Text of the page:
If you’re content with a “naked drive” option, such as the WiebeTech Docks, which only support USB 2.0 and don’t secure the drive but allow easy switching of the adaptor between other devices (great for backups!), then this could be a good fit.

Direct Macro sold us this item, which has the charming name “USB 2.0 to IDE Cable,” and retails for a hefty $US32. Since they sell a pretty big assortment of gadgets, including the Wireless PC Lock that we reviewed the other day, you could stock up on a bunch of different USB devices for the same price, or you could purchase five of these instead of one ComboDock.

Could you tell me who makes this particular drive adapter? We understood

There is no instruction booklet or branding on this chameleon product. The trademark “R-Driver” is nowhere to be found on the box; however, the company prints it on one spot. You receive a two-part set consisting of a power adapter and a USB adaptor for your little investment.

Rather than being mold plugs, they end in a couple of connectors that you don’t see commonly.

You can use the USB adapter’s three-foot (91 cm) cable and plain old rectangular Type A plug to power your drive independently. This can be an old AT power supply unit (PSU), a spare plug from a power supply in a computer without the side panel, or even a bare ATX supply with the green wire jumpered to a black wire. If the current drawn from the +5V and +12V rails that the power adapter supplies does not surpass two amps, it can also be utilized independently.

The Pin Removal Method

There are three different types of main plugs included in the package, and the power adapter uses a regular plug-in figure-8 cable. If anyone is on a tight budget and doesn’t want to spend money on a plug adaptor, they can acquire the flat-pin version (or “Flated Pin”) and remove the pins using pliers. That’s something we’ve done previously, and it was also successful this time. In most nations, this would get you a million years in prison if you did it with goods you planned to resale.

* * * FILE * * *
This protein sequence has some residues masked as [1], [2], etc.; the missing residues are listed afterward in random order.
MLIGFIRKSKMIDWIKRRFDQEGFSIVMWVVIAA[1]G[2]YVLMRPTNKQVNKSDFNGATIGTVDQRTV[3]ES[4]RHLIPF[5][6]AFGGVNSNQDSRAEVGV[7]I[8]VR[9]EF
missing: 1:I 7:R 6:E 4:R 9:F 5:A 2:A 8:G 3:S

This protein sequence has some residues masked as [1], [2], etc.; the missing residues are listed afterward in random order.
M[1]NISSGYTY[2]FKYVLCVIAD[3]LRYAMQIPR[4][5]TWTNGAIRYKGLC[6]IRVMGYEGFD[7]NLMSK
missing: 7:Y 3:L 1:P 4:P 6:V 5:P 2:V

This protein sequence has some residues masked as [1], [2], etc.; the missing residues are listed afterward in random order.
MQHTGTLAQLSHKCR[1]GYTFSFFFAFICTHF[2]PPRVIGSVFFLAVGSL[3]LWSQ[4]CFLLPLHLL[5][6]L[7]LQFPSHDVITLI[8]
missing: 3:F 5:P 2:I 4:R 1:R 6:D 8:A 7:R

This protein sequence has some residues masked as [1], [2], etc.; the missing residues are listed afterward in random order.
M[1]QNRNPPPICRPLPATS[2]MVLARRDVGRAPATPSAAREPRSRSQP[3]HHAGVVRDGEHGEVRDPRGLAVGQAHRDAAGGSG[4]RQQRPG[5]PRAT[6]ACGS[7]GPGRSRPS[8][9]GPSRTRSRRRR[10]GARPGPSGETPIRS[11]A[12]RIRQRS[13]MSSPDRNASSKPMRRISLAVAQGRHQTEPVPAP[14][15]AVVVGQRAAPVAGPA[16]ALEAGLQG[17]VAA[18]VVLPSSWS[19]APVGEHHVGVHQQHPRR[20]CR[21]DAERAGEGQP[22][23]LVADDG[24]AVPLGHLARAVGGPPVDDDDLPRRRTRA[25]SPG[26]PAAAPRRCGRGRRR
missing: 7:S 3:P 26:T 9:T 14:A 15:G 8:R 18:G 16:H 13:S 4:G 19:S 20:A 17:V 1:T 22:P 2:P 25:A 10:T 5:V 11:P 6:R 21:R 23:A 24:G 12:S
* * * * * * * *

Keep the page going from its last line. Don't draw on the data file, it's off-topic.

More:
With a simple pin converter or new figure-8 cable, this power adapter—like many others these days—should operate anywhere globally, supporting voltages from 100 to 240 volts and frequencies of 50 or 60Hz. A step-up or step-down transformer shouldn’t be necessary for anybody.

As indicated before, there is no manual; nonetheless, one is optional. The only real way to mess up the setup is to attach the ATA drive without first jumping it into Master mode. You may transform your ATA device into a USB Mass Storage device. You can do this by using adapter kit and IDE computer cables, just like any other USB adapter out there. 


To sum up, to save yourself from any hassle, you can buy a new IDE cable and a USB 2.0 adapter plug at one end. Moreover, you can take the pins out from the flat pin. It should operate without additional drivers in every reasonably current version of Windows and Mac OS X. It might or might not work perfectly in Linux. For Windows 98SE users, most of these items come with a driver disk. However, this particular item does not. Take care of it.